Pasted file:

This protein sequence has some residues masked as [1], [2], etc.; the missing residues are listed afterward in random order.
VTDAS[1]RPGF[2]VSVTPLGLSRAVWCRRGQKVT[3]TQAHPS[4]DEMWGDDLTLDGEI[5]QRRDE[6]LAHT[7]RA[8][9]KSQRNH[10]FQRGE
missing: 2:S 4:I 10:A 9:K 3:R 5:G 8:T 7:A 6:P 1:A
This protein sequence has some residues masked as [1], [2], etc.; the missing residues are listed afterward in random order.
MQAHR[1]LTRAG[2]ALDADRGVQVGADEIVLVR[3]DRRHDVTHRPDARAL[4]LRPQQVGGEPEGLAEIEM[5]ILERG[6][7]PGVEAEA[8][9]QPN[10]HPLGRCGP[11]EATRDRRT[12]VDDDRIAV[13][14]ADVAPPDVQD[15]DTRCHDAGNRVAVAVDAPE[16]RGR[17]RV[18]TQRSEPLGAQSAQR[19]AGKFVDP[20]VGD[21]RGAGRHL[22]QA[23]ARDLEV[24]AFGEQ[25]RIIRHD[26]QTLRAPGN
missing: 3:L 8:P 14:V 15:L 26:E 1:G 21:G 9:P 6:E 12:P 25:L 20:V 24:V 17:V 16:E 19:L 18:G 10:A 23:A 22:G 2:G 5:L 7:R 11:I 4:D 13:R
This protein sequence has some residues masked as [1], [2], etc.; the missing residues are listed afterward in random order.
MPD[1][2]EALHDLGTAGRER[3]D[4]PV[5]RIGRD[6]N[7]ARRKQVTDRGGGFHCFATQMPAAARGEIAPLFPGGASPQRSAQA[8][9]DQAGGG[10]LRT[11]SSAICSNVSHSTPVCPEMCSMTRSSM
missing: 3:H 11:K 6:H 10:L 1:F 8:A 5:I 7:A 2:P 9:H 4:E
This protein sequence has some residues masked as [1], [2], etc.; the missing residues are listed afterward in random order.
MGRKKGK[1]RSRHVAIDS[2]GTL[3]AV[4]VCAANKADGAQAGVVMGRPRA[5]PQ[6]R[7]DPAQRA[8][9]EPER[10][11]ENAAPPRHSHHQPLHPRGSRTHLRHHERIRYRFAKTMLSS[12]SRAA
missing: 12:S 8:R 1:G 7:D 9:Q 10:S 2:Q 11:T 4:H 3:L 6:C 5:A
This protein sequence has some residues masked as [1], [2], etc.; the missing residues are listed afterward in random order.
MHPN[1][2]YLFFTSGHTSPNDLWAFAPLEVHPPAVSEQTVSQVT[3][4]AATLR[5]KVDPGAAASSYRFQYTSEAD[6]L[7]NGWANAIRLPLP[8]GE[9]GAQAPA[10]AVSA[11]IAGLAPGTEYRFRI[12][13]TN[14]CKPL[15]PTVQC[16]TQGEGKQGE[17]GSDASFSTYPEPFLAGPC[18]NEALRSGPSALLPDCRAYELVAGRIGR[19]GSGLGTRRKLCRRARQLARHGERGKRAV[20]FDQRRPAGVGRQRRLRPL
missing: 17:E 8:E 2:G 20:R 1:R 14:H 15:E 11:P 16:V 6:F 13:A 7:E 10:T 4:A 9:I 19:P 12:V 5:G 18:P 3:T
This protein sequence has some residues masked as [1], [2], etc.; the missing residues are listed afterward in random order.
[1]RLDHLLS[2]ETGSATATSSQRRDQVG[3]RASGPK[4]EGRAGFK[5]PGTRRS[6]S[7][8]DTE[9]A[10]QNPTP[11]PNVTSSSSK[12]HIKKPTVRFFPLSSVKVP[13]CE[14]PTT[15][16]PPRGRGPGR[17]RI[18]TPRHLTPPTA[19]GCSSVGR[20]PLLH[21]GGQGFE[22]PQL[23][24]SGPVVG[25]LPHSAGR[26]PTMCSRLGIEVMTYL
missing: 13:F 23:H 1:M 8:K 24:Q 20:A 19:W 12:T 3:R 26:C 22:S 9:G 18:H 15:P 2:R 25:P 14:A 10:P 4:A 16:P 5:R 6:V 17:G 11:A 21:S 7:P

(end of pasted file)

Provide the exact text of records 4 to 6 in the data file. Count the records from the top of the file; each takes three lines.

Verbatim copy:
This protein sequence has some residues masked as [1], [2], etc.; the missing residues are listed afterward in random order.
MGRKKGK[1]RSRHVAIDS[2]GTL[3]AV[4]VCAANKADGAQAGVVMGRPRA[5]PQ[6]R[7]DPAQRA[8][9]EPER[10][11]ENAAPPRHSHHQPLHPRGSRTHLRHHERIRYRFAKTMLSS[12]SRAA
missing: 12:S 8:R 1:G 7:D 9:Q 10:S 2:Q 11:T 4:H 3:L 6:C 5:A
This protein sequence has some residues masked as [1], [2], etc.; the missing residues are listed afterward in random order.
MHPN[1][2]YLFFTSGHTSPNDLWAFAPLEVHPPAVSEQTVSQVT[3][4]AATLR[5]KVDPGAAASSYRFQYTSEAD[6]L[7]NGWANAIRLPLP[8]GE[9]GAQAPA[10]AVSA[11]IAGLAPGTEYRFRI[12][13]TN[14]CKPL[15]PTVQC[16]TQGEGKQGE[17]GSDASFSTYPEPFLAGPC[18]NEALRSGPSALLPDCRAYELVAGRIGR[19]GSGLGTRRKLCRRARQLARHGERGKRAV[20]FDQRRPAGVGRQRRLRPL
missing: 17:E 8:E 2:G 20:R 1:R 14:H 15:E 11:P 16:V 6:F 13:A 7:E 10:T 4:A 9:I 19:P 12:V 5:G 18:P 3:T
This protein sequence has some residues masked as [1], [2], etc.; the missing residues are listed afterward in random order.
[1]RLDHLLS[2]ETGSATATSSQRRDQVG[3]RASGPK[4]EGRAGFK[5]PGTRRS[6]S[7][8]DTE[9]A[10]QNPTP[11]PNVTSSSSK[12]HIKKPTVRFFPLSSVKVP[13]CE[14]PTT[15][16]PPRGRGPGR[17]RI[18]TPRHLTPPTA[19]GCSSVGR[20]PLLH[21]GGQGFE[22]PQL[23][24]SGPVVG[25]LPHSAGR[26]PTMCSRLGIEVMTYL
missing: 13:F 23:H 1:M 8:K 24:Q 20:A 19:W 12:T 3:R 26:C 22:S 9:G 18:H 15:P 2:R 25:P 14:A 10:P 4:A 16:P 5:R 6:V 17:G 11:A 21:S 7:P